Dropbox is taking the opportunity to promote responsible use of online technology. Everyone can do their part to make the internet a safer place. To help, they’ve put together this list of the most important steps you can take to safeguard your data in the cloud:
- Use unique passwords. Unauthorized account access due to reused passwords is the #1 security threat that we see. Choose strong and unique passwords for each service you use, and guard them closely. A great way to do this is by using a password vault like 1Password to help manage login information across multiple sites.
- Enable two-factor authentication. This extra verification step adds a highly effective layer of protection against attackers. Once activated on an account, you’ll then need two things to access your accounts: your password and your mobile device or security key. You can easily set up two-step verification on your Dropbox account. We also support the use of hardware-based two-factor authentication (U2F) for even stronger protection.
- Check your security settings—especially if you lose your device. Check security settings on your online accounts regularly and adjust them as needed. If one of your devices is lost or stolen, take these steps to make sure your data isn’t lost or stolen with it:
- Change any associated account and app passwords right away.
- If your device is a work device, alert your company’s IT team immediately.
- Certain services—like Dropbox—let you unlink lost devices from your account, which stops your data from syncing. With Dropbox and others, you can also unlink any connected third-party apps that may be compromised or no longer in use.
- Dropbox Pro and Business users can take advantage of remote wipe to delete files from devices the next time they connect to the internet.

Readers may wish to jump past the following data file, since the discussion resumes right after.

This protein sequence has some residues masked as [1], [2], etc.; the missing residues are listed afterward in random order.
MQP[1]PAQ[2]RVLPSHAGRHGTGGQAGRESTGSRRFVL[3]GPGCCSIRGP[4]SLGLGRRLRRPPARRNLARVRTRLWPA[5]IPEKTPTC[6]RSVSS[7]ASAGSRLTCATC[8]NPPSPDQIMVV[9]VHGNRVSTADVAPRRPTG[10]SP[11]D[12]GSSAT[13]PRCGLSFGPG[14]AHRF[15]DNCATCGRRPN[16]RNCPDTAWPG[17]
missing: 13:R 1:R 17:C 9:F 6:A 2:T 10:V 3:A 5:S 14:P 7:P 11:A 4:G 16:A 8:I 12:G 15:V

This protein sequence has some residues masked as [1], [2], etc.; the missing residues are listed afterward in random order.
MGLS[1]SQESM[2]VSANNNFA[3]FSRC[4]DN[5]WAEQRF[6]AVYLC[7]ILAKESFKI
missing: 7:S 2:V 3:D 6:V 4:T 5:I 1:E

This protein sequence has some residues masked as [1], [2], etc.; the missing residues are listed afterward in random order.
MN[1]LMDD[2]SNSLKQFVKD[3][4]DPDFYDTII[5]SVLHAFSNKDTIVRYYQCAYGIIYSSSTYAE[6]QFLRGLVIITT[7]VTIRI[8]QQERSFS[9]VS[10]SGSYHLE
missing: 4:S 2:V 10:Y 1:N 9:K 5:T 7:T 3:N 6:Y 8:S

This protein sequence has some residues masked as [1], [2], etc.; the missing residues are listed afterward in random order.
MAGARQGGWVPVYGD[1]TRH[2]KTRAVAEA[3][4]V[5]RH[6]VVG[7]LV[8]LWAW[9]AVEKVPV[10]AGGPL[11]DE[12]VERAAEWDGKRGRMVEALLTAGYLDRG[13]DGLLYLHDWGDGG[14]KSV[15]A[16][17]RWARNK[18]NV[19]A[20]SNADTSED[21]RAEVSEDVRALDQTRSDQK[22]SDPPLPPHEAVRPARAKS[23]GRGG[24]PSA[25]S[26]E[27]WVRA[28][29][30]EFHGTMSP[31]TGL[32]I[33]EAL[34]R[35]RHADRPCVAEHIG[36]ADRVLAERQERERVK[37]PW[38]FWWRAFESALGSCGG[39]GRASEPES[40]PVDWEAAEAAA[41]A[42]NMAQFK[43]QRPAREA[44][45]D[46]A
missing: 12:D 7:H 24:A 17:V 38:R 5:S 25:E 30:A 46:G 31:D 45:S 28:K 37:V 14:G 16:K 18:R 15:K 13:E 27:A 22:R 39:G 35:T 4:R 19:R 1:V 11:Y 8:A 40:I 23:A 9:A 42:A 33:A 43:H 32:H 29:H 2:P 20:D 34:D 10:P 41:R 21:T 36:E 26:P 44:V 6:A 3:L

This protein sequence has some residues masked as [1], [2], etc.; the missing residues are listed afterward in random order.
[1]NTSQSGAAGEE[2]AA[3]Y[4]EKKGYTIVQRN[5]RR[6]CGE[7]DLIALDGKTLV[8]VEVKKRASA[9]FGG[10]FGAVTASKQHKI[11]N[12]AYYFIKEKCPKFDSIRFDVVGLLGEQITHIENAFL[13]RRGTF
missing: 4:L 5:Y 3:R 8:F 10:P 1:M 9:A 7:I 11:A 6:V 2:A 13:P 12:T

- Keep your system and applications up to date. Hardware and software makers continuously deploy patches to fix bugs as they’re detected. It’s important to apply these updates as soon as they become available and replace any products that aren’t supported anymore. If an attacker can get their code running on your system because of an unpatched bug, their ability to cause harm is limited only by their creativity.
- Don’t get tricked by phishing. Phishing attacks usually occur when an attacker sends a forged email that appears to be from a service you already use or a person you trust. Avoid these attacks by enabling security and privacy settings in your browser, and pay close attention to what you click, download, or install. Don’t respond to requests for personal information from websites or emails that seem suspicious.
- Safeguard your data in public places. Getting work done at a coffee shop? If your company offers a Virtual Private Network (VPN) service, use it. VPN creates a private tunnel that mimics the functionality, security, and policies of your work network when using a public internet connection. With a VPN, you can confidently connect to work tools on the go. Want to be even safer in public? Be sure to set passwords and PIN codes on your devices, and use a privacy screen on your laptop.
Protecting yourself on the internet isn’t just good practice—it also helps makes the internet a safer place for everyone. They’re also doing their part, too, partnering with the National Cyber Security Alliance to improve online security. To learn more about what people around the world are doing to use technology responsibly, visit the Safer Internet Day website.
Also published on Medium.